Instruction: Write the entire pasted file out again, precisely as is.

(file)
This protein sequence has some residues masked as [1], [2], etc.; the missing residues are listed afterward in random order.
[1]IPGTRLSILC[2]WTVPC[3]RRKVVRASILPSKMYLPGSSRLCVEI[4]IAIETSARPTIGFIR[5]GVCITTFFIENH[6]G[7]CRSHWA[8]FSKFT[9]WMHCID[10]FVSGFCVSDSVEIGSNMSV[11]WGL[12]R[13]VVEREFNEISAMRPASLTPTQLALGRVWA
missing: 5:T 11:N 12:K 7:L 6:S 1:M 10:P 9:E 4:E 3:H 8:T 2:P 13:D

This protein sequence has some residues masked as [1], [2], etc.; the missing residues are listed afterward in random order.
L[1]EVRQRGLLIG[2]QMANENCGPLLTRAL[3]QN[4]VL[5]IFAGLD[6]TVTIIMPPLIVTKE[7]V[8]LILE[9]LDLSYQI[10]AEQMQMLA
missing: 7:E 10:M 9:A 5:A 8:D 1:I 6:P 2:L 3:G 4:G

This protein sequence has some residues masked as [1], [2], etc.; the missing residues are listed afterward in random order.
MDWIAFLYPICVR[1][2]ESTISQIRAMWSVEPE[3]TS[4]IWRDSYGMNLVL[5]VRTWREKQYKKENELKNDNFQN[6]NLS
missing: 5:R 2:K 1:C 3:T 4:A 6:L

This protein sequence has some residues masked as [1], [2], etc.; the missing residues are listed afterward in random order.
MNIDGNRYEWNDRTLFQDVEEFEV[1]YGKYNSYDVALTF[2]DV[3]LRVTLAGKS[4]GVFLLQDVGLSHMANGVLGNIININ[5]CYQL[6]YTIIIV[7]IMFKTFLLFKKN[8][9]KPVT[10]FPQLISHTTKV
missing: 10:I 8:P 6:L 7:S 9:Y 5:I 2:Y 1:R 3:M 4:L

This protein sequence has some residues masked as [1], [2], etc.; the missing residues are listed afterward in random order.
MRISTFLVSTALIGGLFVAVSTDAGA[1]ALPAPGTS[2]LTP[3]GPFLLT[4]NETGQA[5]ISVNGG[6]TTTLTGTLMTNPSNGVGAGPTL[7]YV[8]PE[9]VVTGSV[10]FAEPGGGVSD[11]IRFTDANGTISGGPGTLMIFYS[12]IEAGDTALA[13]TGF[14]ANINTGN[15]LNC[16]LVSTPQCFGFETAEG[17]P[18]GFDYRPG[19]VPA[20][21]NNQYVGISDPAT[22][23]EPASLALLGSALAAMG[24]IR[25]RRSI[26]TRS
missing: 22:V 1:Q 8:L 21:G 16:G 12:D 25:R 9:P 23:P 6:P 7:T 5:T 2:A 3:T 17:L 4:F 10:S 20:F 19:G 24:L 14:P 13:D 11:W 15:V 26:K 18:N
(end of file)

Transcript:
This protein sequence has some residues masked as [1], [2], etc.; the missing residues are listed afterward in random order.
[1]IPGTRLSILC[2]WTVPC[3]RRKVVRASILPSKMYLPGSSRLCVEI[4]IAIETSARPTIGFIR[5]GVCITTFFIENH[6]G[7]CRSHWA[8]FSKFT[9]WMHCID[10]FVSGFCVSDSVEIGSNMSV[11]WGL[12]R[13]VVEREFNEISAMRPASLTPTQLALGRVWA
missing: 5:T 11:N 12:K 7:L 6:S 1:M 10:P 9:E 4:E 3:H 8:T 2:P 13:D

This protein sequence has some residues masked as [1], [2], etc.; the missing residues are listed afterward in random order.
L[1]EVRQRGLLIG[2]QMANENCGPLLTRAL[3]QN[4]VL[5]IFAGLD[6]TVTIIMPPLIVTKE[7]V[8]LILE[9]LDLSYQI[10]AEQMQMLA
missing: 7:E 10:M 9:A 5:A 8:D 1:I 6:P 2:L 3:G 4:G

This protein sequence has some residues masked as [1], [2], etc.; the missing residues are listed afterward in random order.
MDWIAFLYPICVR[1][2]ESTISQIRAMWSVEPE[3]TS[4]IWRDSYGMNLVL[5]VRTWREKQYKKENELKNDNFQN[6]NLS
missing: 5:R 2:K 1:C 3:T 4:A 6:L

This protein sequence has some residues masked as [1], [2], etc.; the missing residues are listed afterward in random order.
MNIDGNRYEWNDRTLFQDVEEFEV[1]YGKYNSYDVALTF[2]DV[3]LRVTLAGKS[4]GVFLLQDVGLSHMANGVLGNIININ[5]CYQL[6]YTIIIV[7]IMFKTFLLFKKN[8][9]KPVT[10]FPQLISHTTKV
missing: 10:I 8:P 6:L 7:S 9:Y 5:I 2:Y 1:R 3:M 4:L

This protein sequence has some residues masked as [1], [2], etc.; the missing residues are listed afterward in random order.
MRISTFLVSTALIGGLFVAVSTDAGA[1]ALPAPGTS[2]LTP[3]GPFLLT[4]NETGQA[5]ISVNGG[6]TTTLTGTLMTNPSNGVGAGPTL[7]YV[8]PE[9]VVTGSV[10]FAEPGGGVSD[11]IRFTDANGTISGGPGTLMIFYS[12]IEAGDTALA[13]TGF[14]ANINTGN[15]LNC[16]LVSTPQCFGFETAEG[17]P[18]GFDYRPG[19]VPA[20][21]NNQYVGISDPAT[22][23]EPASLALLGSALAAMG[24]IR[25]RRSI[26]TRS
missing: 22:V 1:Q 8:L 21:G 16:G 12:D 25:R 9:P 23:P 6:P 7:T 5:T 2:A 3:T 17:L 4:F 10:S 20:F 19:G 24:L 14:P 13:D 11:W 15:V 26:K 18:N